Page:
The Equal Employment Opportunity Commission (EEOC) released a Press Release yesterday encouraging employers to take “concrete steps to change their workplace cultures to prevent harassment”. The EEOC held a meeting yesterday at their headquarters in Washington D.C. as it has been 12 months since the #MeToo movement first exploded in the media in October 2016. Long before the #MeToo movement gained momentum, the EEOC assembled a Select Task Force on the Study of Harassment in the Workplace to try to ascertain the progress made in the last 30 years of anti-harassment efforts. This Special Task Force released a report in June 2016 in which they state that sexual harassment in the workplace is still a significant problem and that many of the employer awareness and educational efforts have done little to reduce or prevent it.
The EEOC released the final 2018 fiscal year data regarding its efforts to fight or prevent workplace harassment. The report included data that showed a 13.6% increase in sexual harassment charges and nearly 50% increase in harassment lawsuits. EEOC Acting Chair Victoria A. Lipnic and Select Task Force Co-Chair Chai R. Feldblum, stated that there needs to be a holistic approach to fighting and preventing workplace sexual harassment. For there to be a real impact, there needs to be a fundamental cultural change where leadership is engaged and accountable for ensuring that the appropriate policies, procedure, and educational programs in place. This is not an instance in which implementing one of those elements will have a meaningful impact. The message for employers is that they need to do more.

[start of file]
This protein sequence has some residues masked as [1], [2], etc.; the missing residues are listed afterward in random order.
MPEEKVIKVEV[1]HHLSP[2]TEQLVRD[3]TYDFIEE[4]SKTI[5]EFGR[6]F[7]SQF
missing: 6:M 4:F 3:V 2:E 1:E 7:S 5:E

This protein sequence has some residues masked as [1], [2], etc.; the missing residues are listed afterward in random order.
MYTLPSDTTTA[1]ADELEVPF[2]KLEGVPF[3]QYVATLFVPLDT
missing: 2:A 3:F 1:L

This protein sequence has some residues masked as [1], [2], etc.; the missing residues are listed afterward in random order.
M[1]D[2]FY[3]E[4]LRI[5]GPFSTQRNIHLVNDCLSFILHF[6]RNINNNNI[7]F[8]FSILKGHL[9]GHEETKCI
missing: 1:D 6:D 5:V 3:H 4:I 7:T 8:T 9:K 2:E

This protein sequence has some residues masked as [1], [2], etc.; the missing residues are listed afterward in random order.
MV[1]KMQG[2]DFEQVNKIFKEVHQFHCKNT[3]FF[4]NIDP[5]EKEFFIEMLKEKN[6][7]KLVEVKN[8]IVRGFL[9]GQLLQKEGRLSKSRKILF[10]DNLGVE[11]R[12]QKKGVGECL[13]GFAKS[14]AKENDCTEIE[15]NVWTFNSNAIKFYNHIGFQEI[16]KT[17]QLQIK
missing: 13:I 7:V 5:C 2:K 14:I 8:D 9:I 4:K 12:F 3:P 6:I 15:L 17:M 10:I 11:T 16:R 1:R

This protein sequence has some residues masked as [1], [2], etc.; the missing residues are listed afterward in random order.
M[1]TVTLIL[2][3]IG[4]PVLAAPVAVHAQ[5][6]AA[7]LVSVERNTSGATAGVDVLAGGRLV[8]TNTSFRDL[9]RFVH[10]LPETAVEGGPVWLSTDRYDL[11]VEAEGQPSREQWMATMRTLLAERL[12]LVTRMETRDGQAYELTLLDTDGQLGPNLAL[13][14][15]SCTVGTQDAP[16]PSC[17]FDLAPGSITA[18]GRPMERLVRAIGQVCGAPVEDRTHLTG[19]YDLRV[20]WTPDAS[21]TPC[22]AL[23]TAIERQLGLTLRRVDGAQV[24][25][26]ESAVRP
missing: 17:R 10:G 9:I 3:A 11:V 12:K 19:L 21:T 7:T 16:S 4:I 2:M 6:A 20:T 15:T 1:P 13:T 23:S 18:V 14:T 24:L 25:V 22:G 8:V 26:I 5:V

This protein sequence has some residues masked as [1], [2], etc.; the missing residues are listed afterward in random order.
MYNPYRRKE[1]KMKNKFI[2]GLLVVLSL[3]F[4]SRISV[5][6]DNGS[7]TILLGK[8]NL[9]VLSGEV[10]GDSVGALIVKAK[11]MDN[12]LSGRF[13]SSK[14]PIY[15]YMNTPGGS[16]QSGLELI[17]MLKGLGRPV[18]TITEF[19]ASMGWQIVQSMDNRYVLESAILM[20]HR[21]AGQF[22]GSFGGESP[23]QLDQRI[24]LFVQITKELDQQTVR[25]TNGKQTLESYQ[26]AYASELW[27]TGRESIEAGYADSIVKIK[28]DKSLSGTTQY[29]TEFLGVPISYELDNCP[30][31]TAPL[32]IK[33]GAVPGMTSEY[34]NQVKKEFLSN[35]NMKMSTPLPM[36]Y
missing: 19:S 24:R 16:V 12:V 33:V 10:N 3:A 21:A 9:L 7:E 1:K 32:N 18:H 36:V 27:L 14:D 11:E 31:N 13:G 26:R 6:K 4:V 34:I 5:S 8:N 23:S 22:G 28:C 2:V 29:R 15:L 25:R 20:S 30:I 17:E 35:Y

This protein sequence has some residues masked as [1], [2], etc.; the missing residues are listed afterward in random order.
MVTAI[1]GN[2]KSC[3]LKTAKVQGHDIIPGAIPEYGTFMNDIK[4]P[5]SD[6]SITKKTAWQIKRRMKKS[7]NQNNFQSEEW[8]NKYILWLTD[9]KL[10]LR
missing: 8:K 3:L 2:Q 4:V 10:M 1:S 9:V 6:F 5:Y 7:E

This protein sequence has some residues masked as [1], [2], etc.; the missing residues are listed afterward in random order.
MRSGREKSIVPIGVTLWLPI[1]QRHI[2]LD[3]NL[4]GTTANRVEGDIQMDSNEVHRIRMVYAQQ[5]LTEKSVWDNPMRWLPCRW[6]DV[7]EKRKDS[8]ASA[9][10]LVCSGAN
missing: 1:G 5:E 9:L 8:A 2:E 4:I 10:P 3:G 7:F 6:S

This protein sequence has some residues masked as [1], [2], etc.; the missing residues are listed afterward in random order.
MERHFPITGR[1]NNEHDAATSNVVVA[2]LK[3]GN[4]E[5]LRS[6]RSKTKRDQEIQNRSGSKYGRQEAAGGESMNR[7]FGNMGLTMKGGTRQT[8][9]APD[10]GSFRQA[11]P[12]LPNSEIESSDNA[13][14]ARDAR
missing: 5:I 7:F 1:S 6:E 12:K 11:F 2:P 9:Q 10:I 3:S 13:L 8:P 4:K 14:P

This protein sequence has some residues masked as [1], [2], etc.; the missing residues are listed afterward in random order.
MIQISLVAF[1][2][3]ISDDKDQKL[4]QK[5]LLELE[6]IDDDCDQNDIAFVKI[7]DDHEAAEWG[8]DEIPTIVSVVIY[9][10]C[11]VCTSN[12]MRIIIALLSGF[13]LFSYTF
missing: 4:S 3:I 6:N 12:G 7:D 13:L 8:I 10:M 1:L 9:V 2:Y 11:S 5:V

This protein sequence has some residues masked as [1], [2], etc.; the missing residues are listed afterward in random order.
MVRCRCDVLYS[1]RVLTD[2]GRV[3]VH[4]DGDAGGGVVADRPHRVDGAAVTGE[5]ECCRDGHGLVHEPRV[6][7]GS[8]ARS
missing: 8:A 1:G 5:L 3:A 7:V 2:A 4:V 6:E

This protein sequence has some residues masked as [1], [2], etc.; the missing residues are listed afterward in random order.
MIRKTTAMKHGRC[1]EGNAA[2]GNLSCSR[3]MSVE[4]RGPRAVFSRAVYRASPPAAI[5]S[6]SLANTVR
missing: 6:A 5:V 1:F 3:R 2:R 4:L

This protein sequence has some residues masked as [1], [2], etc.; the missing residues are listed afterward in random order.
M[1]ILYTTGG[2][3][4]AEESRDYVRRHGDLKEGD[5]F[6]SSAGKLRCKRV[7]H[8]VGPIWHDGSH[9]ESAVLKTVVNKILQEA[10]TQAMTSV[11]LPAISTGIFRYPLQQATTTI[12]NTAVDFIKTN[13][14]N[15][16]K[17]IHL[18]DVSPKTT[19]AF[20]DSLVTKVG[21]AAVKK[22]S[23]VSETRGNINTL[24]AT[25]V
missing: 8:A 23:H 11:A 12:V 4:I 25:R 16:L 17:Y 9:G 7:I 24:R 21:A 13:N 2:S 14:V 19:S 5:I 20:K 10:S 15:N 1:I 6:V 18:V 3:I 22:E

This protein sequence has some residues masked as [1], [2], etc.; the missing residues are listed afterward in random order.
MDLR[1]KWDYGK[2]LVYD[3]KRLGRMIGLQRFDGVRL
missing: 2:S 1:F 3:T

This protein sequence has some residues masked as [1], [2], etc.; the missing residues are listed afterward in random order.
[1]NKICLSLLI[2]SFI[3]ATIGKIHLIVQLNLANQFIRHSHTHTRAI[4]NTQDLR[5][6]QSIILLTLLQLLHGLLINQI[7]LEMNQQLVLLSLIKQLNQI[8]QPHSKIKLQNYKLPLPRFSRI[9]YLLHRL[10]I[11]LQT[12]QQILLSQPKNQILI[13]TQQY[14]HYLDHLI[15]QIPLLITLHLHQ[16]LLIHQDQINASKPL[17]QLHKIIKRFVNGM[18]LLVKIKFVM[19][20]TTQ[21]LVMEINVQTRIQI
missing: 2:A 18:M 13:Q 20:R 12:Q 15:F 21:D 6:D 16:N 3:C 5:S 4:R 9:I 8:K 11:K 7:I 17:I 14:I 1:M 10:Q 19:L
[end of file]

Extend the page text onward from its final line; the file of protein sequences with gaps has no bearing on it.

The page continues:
The AAA has been tackling this issue head on over the last year by providing front-line supervisors and EMS leaders with a practical educational program aimed at investigating sexual harassment incidents in an EMS workplace. We have held nearly ten EMS Supervisor Simlabs over the last twelve months all over the country. The final SimLab of 2018 will be held in Charlotte, NC on November 15, 2018. In this one-day workshop, attendees learn the law related to workplace harassment and how to approach and perform a workplace investigation from both a strategic and legal perspective, to ensure the best outcome for both employee and organization.